At just about noon yesterday (25 January 2011), two Mi17 helicopters slowly lifted from the tarmac at Juba Airport in South Sudan, each with a large South Sudan flag hanging below from a rope with a weight on the end. This was the very first flight of the Sudan People’s Air Force (SPAF), which has only just been created and so far consists of a whopping eight Russian-made helicopters (with two more to be delivered). Prior to this, the SPLA has never had any kind of air force, so it’s kind of a big deal.
For the South, this is a point of pride. The helicopters flew a wide circle over Juba, and people everywhere pointed as they looked up to see their flag flying through the sky below the helicopters that had, for the past two weeks, sat idly at the airport doing little more than looking pretty.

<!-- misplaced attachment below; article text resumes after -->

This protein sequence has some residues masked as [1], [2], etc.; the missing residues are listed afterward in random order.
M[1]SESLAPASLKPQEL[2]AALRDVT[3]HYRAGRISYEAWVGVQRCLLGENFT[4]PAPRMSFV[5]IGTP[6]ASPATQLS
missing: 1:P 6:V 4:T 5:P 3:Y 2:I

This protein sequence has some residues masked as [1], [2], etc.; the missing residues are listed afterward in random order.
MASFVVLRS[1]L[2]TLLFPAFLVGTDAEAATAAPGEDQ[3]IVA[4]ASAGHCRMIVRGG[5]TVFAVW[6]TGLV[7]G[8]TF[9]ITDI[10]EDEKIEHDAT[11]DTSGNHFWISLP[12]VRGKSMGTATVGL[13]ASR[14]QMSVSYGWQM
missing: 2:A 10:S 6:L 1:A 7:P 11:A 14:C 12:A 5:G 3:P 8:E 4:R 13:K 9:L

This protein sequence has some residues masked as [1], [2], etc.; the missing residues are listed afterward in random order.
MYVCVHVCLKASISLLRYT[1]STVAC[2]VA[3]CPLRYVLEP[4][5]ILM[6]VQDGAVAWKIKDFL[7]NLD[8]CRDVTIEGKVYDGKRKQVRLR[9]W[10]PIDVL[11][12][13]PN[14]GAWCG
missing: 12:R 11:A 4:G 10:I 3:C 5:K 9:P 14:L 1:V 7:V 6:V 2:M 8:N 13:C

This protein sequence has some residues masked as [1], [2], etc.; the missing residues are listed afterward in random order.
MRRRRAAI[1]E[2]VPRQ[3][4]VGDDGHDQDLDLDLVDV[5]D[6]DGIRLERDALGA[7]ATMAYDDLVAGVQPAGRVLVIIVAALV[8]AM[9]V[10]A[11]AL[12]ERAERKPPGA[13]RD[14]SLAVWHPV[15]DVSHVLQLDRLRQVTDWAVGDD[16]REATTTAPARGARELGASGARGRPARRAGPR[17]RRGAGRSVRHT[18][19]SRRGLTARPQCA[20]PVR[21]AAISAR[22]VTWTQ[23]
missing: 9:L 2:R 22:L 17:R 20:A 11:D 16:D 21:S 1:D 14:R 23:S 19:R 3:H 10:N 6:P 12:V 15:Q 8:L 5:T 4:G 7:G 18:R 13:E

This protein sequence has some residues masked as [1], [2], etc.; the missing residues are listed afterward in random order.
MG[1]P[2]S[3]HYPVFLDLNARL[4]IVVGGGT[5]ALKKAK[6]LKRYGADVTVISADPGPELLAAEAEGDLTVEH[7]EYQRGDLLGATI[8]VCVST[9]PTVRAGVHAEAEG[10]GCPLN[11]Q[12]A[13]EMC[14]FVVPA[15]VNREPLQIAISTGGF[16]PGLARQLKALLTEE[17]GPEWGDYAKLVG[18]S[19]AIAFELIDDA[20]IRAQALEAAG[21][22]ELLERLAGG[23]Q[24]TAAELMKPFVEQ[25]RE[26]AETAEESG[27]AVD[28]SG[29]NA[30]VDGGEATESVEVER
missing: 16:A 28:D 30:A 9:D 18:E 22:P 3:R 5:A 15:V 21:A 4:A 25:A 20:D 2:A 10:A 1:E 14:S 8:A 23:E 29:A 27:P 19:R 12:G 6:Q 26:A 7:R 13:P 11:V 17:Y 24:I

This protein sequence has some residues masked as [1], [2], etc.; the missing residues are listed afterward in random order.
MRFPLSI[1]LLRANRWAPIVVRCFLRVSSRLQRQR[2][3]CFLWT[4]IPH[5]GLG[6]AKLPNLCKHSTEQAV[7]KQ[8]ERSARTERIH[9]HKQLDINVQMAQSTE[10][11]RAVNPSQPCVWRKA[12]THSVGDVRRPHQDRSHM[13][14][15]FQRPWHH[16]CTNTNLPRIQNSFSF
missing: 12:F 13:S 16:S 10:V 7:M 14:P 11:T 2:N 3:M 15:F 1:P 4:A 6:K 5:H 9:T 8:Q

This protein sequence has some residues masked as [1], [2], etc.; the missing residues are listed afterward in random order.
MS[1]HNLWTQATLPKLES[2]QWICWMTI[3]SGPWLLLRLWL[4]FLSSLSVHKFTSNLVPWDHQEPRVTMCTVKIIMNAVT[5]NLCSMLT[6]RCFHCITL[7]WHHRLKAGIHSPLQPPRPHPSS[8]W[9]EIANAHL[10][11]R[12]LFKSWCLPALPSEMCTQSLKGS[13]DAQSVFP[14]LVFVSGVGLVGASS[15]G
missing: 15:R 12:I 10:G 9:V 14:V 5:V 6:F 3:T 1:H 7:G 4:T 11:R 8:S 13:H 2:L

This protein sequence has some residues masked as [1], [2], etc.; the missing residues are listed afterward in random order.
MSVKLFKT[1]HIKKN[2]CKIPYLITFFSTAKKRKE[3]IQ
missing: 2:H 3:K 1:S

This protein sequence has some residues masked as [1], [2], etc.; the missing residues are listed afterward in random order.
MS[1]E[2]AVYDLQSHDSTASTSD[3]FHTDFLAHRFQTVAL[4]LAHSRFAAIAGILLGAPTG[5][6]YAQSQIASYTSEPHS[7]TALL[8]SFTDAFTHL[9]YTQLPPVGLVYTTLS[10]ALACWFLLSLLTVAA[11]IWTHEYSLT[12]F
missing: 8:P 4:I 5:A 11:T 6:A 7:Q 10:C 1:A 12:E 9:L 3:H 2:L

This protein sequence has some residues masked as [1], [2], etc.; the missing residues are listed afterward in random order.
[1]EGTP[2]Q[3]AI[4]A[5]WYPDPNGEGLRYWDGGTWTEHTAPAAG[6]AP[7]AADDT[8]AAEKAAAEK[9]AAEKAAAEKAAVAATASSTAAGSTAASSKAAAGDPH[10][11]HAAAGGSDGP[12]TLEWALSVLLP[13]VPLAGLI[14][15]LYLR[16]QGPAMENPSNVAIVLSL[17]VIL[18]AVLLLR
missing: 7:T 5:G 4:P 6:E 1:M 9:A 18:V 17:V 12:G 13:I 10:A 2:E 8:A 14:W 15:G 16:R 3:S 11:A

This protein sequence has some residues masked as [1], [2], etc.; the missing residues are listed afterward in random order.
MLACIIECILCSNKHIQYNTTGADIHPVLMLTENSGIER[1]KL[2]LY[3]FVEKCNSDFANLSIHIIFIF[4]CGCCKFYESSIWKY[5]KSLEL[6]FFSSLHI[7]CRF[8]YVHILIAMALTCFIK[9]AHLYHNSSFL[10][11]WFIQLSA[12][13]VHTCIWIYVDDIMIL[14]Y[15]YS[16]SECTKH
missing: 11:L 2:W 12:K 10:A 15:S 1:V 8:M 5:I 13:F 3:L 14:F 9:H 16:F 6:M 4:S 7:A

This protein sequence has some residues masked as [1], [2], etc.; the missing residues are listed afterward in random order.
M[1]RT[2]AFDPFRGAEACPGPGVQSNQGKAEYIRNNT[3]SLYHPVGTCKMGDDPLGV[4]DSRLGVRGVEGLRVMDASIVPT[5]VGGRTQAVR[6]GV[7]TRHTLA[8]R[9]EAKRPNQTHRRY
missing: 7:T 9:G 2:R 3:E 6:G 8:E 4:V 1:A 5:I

While a humanitarian worker should remain neutral and impartial to a great extent, it is at the same time difficult for me not to sympathise a bit with my South Sudanese colleagues whose faces light up with wide smiles when they talk of their impending independence and their pride in being South Sudanese. Who knows how all this will turn out, but for now it’s nice to see people so happy.